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The Guatemalan Handshake (2005)

Cast: Cory McAbee, Will Oldham, Will Oldham, more...
Director: Todd Rohal, Todd Rohal
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Genre: Comedies, Drama, Independent, Experimental/Avant-Garde
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Synopsis
In the confusion following a massive power outage, Donald Turnupseed (actor-musician Will Oldham, Old Joy) vanishes, setting in motion a surreal series of unforgettable widescreen surprises: a woman attends her own funeral, a childhood TV legend leaps from a cliff, and a bright orange, wedge-shaped electric car changes hands again and again. Chaotically absurd with an underlying poignancy, these droll vignettes come crashing together in a climactic demolition derby.

GreenCine Member Ratings

The Guatemalan Handshake (2005)
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5.38 (8 votes)
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The Guatemalan Handshake (Bonus Disc) (2005)
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8.33 (3 votes)
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GreenCine Member Reviews

The Unusual by talltale May 13, 2008 - 7:42 PM PDT
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1 out of 2 members found this review helpful
For film fans who demand something different, taking a chance on THE GUATEMALAN HANDSHAKE may prove rewarding. However, there is "different" accompanied by depth, content, character and connection. And then there is simply "different." GH provides the latter. It drove us relatively crazy, proving in the final analysis almost completely frustrating. But, boy, that cover art is something else! It's beautiful, rich, old-fashioned and welcoming. It pulls you in.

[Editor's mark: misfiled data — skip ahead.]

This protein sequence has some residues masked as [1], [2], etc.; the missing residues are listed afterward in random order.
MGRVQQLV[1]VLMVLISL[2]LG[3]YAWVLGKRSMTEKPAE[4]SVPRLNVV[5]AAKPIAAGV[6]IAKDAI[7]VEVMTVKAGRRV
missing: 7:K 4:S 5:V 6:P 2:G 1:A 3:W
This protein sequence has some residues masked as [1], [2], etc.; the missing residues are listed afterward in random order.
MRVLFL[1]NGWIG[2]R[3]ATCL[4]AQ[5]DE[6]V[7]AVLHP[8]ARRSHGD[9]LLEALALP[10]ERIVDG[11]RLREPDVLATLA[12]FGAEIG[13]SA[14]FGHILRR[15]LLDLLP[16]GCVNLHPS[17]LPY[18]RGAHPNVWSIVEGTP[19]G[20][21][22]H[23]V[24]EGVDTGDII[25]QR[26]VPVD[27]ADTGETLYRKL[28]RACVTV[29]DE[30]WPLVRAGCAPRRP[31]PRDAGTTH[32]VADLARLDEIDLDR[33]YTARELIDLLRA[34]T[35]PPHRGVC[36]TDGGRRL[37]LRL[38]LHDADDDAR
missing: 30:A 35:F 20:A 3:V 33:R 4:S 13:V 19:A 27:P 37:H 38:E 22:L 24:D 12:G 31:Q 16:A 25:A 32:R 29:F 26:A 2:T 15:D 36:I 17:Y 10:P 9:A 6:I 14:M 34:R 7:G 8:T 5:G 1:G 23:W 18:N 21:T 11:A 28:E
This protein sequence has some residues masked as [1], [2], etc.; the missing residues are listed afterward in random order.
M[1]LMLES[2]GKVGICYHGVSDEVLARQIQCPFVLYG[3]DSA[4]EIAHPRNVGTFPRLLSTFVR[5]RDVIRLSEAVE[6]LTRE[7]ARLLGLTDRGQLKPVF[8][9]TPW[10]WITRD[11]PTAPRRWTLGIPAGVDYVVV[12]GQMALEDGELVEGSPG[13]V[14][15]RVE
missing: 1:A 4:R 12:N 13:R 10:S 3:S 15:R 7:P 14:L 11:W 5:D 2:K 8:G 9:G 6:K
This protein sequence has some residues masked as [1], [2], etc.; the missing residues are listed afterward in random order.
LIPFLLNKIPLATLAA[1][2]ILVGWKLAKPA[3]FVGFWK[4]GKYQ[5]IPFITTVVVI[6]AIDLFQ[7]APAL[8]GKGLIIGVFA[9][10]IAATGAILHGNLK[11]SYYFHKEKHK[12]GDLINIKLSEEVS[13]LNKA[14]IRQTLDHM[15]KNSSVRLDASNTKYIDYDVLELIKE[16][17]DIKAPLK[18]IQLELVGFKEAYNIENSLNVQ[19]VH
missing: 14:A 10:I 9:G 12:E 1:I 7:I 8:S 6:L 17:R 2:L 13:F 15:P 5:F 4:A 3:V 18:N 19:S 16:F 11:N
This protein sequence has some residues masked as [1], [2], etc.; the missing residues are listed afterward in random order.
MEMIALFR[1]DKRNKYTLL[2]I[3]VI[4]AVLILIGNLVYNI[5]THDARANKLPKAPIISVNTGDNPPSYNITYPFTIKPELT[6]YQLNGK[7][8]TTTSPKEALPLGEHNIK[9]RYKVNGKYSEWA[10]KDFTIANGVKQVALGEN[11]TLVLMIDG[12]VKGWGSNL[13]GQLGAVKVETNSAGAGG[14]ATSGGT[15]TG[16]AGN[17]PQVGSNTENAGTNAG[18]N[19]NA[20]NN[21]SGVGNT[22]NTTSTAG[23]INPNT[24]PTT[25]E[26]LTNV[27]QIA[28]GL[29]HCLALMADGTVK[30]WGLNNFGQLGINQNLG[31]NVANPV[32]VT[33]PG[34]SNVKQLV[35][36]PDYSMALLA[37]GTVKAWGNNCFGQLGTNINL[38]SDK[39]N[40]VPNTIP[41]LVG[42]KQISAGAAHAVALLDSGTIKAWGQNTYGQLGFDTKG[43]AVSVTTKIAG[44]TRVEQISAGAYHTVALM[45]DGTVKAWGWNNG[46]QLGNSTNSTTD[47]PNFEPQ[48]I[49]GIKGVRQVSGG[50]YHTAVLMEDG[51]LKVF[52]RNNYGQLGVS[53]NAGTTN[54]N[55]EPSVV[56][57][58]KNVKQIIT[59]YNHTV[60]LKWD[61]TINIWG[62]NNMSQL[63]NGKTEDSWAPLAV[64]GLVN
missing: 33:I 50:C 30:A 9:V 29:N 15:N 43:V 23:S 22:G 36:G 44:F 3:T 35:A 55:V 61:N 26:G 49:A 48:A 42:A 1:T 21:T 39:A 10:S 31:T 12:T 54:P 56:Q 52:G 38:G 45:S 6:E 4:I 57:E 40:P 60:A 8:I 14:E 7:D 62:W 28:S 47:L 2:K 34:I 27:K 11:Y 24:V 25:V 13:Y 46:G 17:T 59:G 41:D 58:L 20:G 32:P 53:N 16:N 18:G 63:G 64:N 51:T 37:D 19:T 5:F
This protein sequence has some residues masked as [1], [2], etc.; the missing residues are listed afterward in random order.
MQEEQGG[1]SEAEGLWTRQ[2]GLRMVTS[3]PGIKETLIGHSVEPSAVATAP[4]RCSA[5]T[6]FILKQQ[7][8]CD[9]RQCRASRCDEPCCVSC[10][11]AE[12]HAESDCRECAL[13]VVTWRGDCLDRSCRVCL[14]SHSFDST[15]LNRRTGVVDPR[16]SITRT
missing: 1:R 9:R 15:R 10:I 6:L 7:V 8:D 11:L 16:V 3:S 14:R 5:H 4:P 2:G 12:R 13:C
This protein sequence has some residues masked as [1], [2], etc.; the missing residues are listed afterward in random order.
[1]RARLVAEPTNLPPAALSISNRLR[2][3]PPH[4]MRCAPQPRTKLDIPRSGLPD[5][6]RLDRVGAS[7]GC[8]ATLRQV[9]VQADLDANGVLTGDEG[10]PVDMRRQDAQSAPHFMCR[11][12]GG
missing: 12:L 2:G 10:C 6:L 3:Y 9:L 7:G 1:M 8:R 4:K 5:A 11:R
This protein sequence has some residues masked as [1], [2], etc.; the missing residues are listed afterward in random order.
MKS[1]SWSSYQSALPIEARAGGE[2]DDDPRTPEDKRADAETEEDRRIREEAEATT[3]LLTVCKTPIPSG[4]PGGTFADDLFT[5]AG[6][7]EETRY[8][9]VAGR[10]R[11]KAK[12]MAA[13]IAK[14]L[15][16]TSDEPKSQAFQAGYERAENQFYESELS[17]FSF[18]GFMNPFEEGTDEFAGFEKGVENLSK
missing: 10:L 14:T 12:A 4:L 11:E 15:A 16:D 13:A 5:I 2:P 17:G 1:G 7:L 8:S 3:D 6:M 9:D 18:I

The movie, however, is hugely disappointing. It pushes you away. My companion sat there growing angrier by the half hour, finally exclaiming: "Whoever made this movie should not be allowed to make another one!" I tend to be more lenient, and so I watched quietly and waited. I still am. It's not exactly that Mr. Rohal doesn't let us in; with each new character introduced, we keep coming back into his film, eagerly. But he never really connects things with any overall vision. Sure, little connections are made, but they seem paltry against the too-often charmless, tiresome people and random (to put it mildly) events. I believe many viewers will eventually grow tired and annoyed at their inability to connect. There's little to take home, post-viewing. If the unusual alone is enough for you, give The Guatemalan Handshake (wonderful title!) a shot.

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